“I Am a Gay Man”

Madonna has been a gay icon and advocate for LGBTQ equality since, well, forever. This book, more than anything else I’ve read, explains why and how Madonna the artist can’t be separated from Madonna the ally, or Madonna the activist.

Madonna said her first visit to a gay club was the first time she felt empowered to be authentic:

I felt like such an outsider, a misfit, a weirdo. And suddenly when I went to the gay club, I didn’t feel that way anymore. I just felt at home. I had a whole new sense of myself… Until that point, I kept seeing myself through macho heterosexual eyes… When Christopher introduced me to this life, I suddenly thought, “That’s not the only way that I have to be.”

Madonna, quoted in “Madonna: A Rebel Life” by Mary Gabriel

This meant, I think, that Madonna appreciated and understood LGBTQ people on a personal level. She didn’t wink at them like previous artists did. She spoke to them directly, openly, and inclusively.

When an interviewer asked her, “If you were a gay man, would you be a top or a bottom?” she replied, “I am a gay man.”

What makes this even more important and meaningful is that Madonna didn’t shy away from LGBTQ issues when speaking to the general public — especially about the AIDS health crisis. In fact, each copy of “Like a Prayer” included a pamphlet about AIDS and safe sex. Remember, this is a time when people didn’t discuss AIDS, or described it as divine retribution against LGBTQ people. Now, from Manhattan, New York, to Manhattan, Kansas, anyone buying her album would get the facts they need.

I’m Not Your Bitch. Don’t Hang Your Shit on Me.

The most important thing about Madonna to me is that, through her words and actions, she empowered LGBTQ people to be bold and proud when everyone else wanted them to be silent and ashamed. Her attitude: If other people want to shame me for what I say, what I do, or what I represent, fuck ’em!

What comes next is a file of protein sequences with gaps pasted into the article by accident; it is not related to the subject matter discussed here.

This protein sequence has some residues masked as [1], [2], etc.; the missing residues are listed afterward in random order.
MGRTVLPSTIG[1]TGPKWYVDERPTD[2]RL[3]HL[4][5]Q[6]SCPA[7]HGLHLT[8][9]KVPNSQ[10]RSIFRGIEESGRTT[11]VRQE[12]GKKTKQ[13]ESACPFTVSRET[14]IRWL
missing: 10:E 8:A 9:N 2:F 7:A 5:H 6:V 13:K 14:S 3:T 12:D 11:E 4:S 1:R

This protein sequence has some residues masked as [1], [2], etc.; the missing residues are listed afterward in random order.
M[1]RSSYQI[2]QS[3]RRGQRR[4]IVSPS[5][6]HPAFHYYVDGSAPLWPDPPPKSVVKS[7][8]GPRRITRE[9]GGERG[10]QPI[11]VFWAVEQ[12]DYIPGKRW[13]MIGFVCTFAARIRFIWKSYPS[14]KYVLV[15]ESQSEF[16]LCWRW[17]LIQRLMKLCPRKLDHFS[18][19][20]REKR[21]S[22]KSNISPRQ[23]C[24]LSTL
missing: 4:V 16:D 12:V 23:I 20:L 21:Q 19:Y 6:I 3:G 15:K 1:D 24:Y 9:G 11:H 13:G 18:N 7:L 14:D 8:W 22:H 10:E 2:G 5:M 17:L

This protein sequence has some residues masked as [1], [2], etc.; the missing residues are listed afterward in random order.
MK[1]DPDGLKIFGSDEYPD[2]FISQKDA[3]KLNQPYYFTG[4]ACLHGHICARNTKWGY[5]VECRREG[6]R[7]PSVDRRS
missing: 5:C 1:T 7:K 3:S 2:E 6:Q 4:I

You’re trying to put me down because of this? I’m not going to let public opinion dictate my own feelings about myself. I’m not going to apologize for anything I’ve done.

Madonna, quoted in “Madonna: A Rebel Life” by Mary

Madonna showered us with love and visibility long before anyone in mainstream popular culture did. As far as examples go, “Vogue” is a gimme. So is her inclusion of LGBTQ people in “Truth or Dare” and the “Justify My Love” video in the early ’90s. Knowing Madonna was an unabashed ally gave her other songs deeper meaning and more resonance. “Express Yourself” isn’t just about demanding more from a partner — it’s about self-respect and -love in a society that expects you to put up with less than you deserve.

While “Human Nature” is based on Madonna’s experiences after “Erotica” and the “Sex” book, the lyrics are a rallying cry to everyone who doesn’t fit the tiny box that white, straight, cisgender, Christian men want to force everyone into.1

Wouldn’t let me say the words I longed to say
You didn’t want to see life through my eyes

Express yourself don’t repress yourself

You tried to shove me back inside your narrow room
And silence me with bitterness and lies

Express yourself don’t repress yourself

Did I say something wrong?
Oops, I didn’t know I couldn’t talk about sex